HAC and RQMO Supports New Research Through: Unfolding Transthyretin Amyloidosis: Akcea Canada Young Investigator Grants Program

HAC in partnership with Regroupement québécois des maladies orphelines (RQMO), has awarded two Unfolding Transthyretin Amyloidosis: Akcea Canada Young Investigator Grants, valued at $25,000.00 CAD for a total investment of $50,000. These grants were made possible thanks to Akcea Therapeutics Canada (now Ionis Pharmaceuticals, Inc.). The program was designed to provide financial support for trainees and early career (within the first 5 years) investigators who are studying transthyretin amyloidosis.

Transthyretin amyloidosis is a rare, progressive genetic disease that occurs when there is a build-up of abnormal (misfolded) transthyretin proteins in the body’s tissues and/or organs. Most commonly it affects the peripheral nerves, heart, intestinal tract, eyes, kidneys, central nervous system, thyroid and bone marrow. The progressive accumulation of amyloid deposits in these tissues and organs leads to sensory, motor and autonomic dysfunction often having debilitating effects on multiple aspects of a patient’s life.

About Hereditary (hATTR) and Wild-type (wtATTR) transthyretin amyloidosis

Hereditary (hATTR) and Wild-type (wtATTR) transthyretin amyloidosis are two conditions characterized by amyloid deposition of misfolded transthyretin protein into different viscera including nervous system, cardiac, and renal issues. hATTR is a rare condition with patients having a genetic predisposition to TTR misfolding leading to amyloidosis. The estimated prevalence of hATTR in Canada is around 0.5 to 1.5 per 1,000,000. wtATTR on the other hand is much more common, representing just over 1% of all patients with cardiomyopathy and 13% of those with heart failure with preserved ejection fraction.  Raised awareness given the potential for treatment of both conditions has led to increased estimated prevalence in recent years.

Learn More about the research:

Research Project 1:

“Clinical, Sonographic and Electrophysiologic Characteristics of Carpal Tunnel Syndrome in Hereditary and Wild-type Transthyretin Amyloidosis”

Awarded to: Dr. Shahin Khayambashi, University of Calgary, Neuromuscular Fellow in the Department of Clinical Neurosciences

“It is very powerful and exciting. Its one of the few conditions whereas we are learning more about it, we also have treatments for it. Its really exciting to be funded and be able to explore the disease further” – Dr. Khayambashi

Bilateral carpel tunnel syndrome (CTS) is a very common manifestation in patients with both Hereditary (hATTR) and Wild-type (wtATTR) Transthyretin Amyloidosis. This research hopes to better understand the clinical, electrophysiologic, and sonographic features of CTS that are specific to patients with TTR amyloidosis. Furthermore, it will investigate whether ultrasound of various peripheral nerves can be used as a screening tool for polyneuropathy associated with TTR amyloidosis, particularly in asymptomatic hATTR patients that otherwise would not be offered treatment.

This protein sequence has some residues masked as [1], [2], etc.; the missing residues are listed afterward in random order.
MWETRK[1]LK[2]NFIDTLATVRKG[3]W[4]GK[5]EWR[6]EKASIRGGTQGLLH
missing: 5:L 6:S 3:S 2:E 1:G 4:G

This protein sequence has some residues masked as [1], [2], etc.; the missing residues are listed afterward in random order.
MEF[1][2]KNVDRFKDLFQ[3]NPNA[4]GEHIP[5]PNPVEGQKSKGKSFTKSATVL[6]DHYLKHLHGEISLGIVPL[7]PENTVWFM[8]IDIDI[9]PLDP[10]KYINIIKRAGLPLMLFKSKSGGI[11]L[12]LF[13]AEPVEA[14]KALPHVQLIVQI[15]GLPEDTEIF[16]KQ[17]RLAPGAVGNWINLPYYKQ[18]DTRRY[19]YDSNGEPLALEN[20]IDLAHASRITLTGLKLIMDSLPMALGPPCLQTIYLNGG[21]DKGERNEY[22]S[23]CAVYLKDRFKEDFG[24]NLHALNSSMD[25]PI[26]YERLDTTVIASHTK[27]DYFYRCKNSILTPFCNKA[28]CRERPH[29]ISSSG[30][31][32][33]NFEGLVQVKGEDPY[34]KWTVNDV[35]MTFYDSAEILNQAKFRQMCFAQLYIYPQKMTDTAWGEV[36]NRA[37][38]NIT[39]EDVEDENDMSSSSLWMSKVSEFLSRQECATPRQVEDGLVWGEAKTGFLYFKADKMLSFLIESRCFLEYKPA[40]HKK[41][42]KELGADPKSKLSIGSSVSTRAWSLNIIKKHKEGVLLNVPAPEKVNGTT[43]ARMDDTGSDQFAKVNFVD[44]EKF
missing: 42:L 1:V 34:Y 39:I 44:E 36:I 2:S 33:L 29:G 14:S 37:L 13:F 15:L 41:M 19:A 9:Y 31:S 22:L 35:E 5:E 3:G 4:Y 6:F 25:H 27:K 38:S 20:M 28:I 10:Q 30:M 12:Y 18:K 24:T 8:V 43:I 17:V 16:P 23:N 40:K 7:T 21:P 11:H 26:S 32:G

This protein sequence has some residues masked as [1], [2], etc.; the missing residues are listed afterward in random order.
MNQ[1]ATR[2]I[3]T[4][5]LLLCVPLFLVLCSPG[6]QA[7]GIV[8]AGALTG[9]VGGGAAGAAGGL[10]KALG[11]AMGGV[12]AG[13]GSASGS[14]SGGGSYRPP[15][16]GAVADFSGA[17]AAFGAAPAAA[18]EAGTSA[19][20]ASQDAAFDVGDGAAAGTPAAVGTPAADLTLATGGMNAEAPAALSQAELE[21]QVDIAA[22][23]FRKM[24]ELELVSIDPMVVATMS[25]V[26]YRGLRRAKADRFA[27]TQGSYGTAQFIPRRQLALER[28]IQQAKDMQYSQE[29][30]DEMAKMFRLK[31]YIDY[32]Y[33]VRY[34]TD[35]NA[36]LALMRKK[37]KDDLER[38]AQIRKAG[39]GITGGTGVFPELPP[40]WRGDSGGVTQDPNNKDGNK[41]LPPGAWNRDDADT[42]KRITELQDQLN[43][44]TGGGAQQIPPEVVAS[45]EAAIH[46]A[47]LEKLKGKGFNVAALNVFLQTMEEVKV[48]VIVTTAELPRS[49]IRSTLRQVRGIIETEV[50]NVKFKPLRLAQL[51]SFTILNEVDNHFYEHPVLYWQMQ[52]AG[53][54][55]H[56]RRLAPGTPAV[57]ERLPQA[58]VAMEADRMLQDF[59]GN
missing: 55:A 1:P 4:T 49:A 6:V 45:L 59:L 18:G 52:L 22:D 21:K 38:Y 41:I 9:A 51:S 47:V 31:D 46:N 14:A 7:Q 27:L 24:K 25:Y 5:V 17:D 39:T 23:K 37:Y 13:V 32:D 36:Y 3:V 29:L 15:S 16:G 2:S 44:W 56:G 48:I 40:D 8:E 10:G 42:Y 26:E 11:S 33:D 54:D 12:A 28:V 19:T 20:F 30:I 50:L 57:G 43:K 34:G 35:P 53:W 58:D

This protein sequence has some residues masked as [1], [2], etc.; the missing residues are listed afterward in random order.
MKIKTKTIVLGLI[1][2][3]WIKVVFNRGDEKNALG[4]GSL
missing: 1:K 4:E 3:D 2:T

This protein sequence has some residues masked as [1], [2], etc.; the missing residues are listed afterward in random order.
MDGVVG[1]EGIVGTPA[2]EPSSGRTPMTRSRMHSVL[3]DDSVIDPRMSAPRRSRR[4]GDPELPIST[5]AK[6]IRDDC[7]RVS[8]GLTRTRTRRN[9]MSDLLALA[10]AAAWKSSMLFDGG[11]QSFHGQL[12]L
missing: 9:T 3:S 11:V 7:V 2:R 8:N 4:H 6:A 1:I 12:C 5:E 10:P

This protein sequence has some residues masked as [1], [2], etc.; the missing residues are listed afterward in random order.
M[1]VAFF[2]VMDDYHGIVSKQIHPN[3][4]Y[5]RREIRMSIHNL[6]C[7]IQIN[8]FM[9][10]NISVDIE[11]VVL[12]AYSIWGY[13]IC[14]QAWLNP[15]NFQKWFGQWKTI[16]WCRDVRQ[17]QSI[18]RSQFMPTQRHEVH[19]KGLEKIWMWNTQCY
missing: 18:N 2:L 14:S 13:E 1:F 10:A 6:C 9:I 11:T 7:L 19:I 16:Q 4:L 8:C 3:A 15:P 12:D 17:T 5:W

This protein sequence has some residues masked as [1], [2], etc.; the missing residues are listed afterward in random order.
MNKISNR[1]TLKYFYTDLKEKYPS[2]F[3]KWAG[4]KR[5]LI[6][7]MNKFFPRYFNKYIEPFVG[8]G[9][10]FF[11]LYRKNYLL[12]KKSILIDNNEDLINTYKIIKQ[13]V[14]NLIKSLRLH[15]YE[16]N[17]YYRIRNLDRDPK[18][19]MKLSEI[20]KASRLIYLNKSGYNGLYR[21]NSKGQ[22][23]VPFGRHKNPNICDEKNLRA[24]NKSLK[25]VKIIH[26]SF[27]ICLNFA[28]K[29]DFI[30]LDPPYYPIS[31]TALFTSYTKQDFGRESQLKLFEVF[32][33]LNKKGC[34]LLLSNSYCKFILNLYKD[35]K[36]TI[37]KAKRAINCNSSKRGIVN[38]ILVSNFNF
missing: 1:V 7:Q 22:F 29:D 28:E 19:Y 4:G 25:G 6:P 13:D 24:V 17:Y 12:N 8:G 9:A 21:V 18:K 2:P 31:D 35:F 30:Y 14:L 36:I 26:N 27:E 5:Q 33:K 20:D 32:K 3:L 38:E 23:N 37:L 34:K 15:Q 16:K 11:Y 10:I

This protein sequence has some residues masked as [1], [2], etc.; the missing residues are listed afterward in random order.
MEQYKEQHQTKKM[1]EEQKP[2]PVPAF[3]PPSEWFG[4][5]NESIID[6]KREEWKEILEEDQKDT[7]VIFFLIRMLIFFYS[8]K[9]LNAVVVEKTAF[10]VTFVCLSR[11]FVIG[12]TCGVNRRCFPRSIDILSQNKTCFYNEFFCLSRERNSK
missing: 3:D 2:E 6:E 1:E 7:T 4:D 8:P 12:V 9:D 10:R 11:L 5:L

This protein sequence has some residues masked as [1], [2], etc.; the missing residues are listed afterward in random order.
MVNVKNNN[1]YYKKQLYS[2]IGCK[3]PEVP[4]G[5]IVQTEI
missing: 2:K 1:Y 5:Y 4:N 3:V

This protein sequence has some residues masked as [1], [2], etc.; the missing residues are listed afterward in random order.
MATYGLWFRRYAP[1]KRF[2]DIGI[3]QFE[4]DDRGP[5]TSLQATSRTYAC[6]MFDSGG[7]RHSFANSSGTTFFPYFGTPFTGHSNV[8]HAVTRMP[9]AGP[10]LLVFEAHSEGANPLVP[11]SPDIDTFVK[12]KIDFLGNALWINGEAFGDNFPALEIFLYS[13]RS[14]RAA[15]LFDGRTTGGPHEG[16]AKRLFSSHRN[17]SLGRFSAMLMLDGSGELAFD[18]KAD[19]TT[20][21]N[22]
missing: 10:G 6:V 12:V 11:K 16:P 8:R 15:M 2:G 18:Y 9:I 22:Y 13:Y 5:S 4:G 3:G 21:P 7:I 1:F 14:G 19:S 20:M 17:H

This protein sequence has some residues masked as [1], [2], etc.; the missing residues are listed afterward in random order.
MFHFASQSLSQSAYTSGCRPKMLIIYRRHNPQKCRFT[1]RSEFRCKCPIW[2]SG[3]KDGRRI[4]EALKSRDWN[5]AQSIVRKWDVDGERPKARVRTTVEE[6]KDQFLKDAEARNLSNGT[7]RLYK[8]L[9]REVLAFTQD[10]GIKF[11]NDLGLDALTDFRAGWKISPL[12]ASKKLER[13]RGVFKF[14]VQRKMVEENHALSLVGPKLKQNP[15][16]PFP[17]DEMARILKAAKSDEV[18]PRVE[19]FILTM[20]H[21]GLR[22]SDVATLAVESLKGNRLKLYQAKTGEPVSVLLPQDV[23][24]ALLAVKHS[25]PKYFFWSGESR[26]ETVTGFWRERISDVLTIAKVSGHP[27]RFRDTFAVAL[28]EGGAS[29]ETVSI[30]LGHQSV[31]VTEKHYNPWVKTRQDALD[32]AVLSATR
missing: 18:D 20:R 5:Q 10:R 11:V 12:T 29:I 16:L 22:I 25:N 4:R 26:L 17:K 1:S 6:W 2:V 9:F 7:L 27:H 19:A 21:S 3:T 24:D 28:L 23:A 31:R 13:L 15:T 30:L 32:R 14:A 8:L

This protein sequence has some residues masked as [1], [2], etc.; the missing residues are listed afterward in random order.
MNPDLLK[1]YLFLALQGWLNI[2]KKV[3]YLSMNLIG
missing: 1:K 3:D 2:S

In addition, many provinces currently require biopsy confirmation of amyloidosis before approval of tafamidis, a medication used to treat heart disease in TTR patients. Given its high diagnostic accuracy, a biopsy of the heart is often used as a biopsy site, but this is an invasive procedure with potential for serious adverse effects. This study will also investigate whether a biopsy during the CTS surgery could provide a more benign alternative to heart biopsy for confirmation of amyloidosis and approval for tafamidis.

“Being funded for this research is incredibly exciting”, said Dr. Khayambashi. “Increasing the number of people who can actually benefit from this exploration is so rewarding, and I’m really happy to be involved in this.”

All patients with a recent diagnosis of wtATTR based on cardiac pyrophosphate scan or those who are genetically confirmed hATTR followed by the University of Calgary Cardiac Amyloidosis Clinic that are referred to the South Health Campus EMG clinic or Alberta Neurologic Center for routine neurologic screening including NCS / EMG will be screened to participate in this study.

Research Project #2: 

Longitudinal evaluation of Corneal Confocal Microscopy in Transthyretin – Awarded to: Dr. Monica Alcantara, Neuomuscular Disorders, Department of Medicine, The Prosserman Family Neuromuscular Clinic, University Health Network/Toronto General Hospital

Dr. Alcantara’s interest in Hereditary (hATTR) and Wild-type (wtATTR) transthyretin amyloidosis comes from her home country of Brazil. There,  the Portuguese population has a very high incidence of amyloidosis – the mutation is very frequent there.  In Brazil, there are very few medications that will support the population who suffer.  Early diagnosis is very important. “As long as we can diagnose them early, the disease isn’t going to progress. “

Measures of Disease Progression

As small-fiber neuropathy significantly contributes to the burden of disease in hATTR, validated and reliable measure of disease progression are needed to evaluate the outlines of disease-modifying therapies.   In vivo corneal confocal microscopy (IVCCM) has become an important tool for the evaluation of small fiber neuropathy in diabetes Longitudinal evaluation of Corneal Confocal Microscopy in Transthyretin – Awarded to: Dr. Monica Alcantara, Neuomuscular Disorders, Department of Medicine, The Prosserman Family Neuromuscular Clinic, University Health Network/Toronto General Hospital

We look forward to continuing to provide updates on these exciting new research studies in the months to come.


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